Filing Deadlines for Optional Practical Training (OPT)

Are you a foreign student applying for post-completion Optional Practical Training (OPT)?  Are you wondering what filing deadlines exist for your case?

There are several deadlines to consider in handling an OPT application.  A student must properly file his or her Form I-765 up to 90 days prior to his or her program end-date and no later than 60 days after his or her program end-date. The student must also file the Form I-765 with USCIS within 30 days of the date the Designated School Official (DSO) enters the recommendation of OPT into his or her SEVIS record. In addition to the deadlines provided in the regulation, the Form I-765 instructions (item 3.A. on page 2) require that an I-20 submitted with Form I-765 requesting OPT must be “endorsed by a Designated School Official within the past 30 days.”

Until recently, when USCIS received an OPT application more than 30 days after the DSO entered the OPT recommendation in SEVIS, it would often send the applicant a Request for Evidence requiring a new Form I-20 signed by the DSO. The DSO could simply reprint the Form I-20 from SEVIS (without entering a new OPT recommendation in SEVIS) and sign it, and the student could submit it to USCIS. However, USCIS has recently taken the position that the phrase “within 30 days of the date the DSO enters the recommendation of OPT into his or her SEVIS record,” does not allow this approach, and applications submitted more than 30 days after the DSO’s recommendation of OPT in SEVIS are now being denied.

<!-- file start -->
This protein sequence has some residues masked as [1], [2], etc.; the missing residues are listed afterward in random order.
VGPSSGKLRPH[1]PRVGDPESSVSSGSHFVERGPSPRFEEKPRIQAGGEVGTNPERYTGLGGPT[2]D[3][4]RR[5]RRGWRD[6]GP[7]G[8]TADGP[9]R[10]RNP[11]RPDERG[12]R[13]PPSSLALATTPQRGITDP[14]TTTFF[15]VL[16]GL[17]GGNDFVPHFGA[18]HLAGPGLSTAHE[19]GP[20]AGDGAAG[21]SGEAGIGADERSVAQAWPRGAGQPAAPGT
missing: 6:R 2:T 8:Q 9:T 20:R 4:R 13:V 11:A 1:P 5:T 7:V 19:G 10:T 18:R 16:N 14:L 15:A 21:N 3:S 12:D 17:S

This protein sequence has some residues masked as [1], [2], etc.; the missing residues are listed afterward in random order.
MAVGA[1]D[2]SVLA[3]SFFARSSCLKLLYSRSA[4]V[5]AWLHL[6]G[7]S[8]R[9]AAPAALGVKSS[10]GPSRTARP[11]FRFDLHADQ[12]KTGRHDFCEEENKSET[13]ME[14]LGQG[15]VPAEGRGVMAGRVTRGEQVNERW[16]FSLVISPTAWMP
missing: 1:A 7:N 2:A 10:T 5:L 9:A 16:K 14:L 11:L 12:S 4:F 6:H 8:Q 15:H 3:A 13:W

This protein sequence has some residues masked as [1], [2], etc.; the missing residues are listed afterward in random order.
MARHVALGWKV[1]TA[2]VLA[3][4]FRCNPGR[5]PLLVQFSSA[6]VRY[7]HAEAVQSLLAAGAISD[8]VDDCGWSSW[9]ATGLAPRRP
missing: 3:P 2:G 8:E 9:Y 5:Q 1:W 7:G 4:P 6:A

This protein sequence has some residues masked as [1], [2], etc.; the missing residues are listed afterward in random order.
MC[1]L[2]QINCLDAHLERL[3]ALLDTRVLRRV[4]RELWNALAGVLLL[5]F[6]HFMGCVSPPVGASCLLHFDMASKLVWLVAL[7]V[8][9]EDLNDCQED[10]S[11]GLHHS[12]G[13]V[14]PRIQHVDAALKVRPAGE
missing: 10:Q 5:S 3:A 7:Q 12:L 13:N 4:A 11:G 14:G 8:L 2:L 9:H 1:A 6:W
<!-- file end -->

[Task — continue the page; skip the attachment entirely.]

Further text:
To avoid a denial of an OPT application, the student must file it with USCIS within 30 days of the OPT recommendation in SEVIS. If a student is unable to submit the Form I-765 and supporting I-20 to USCIS within 30 days of the OPT recommendation in SEVIS, the DSO should cancel the original OPT recommendation in SEVIS and enter a new recommendation. Simply issuing a new Form I-20, which was acceptable until recently, will no longer suffice.

AILA InfoNet Doc. No. 12072441 (posted Oct. 19, 2012)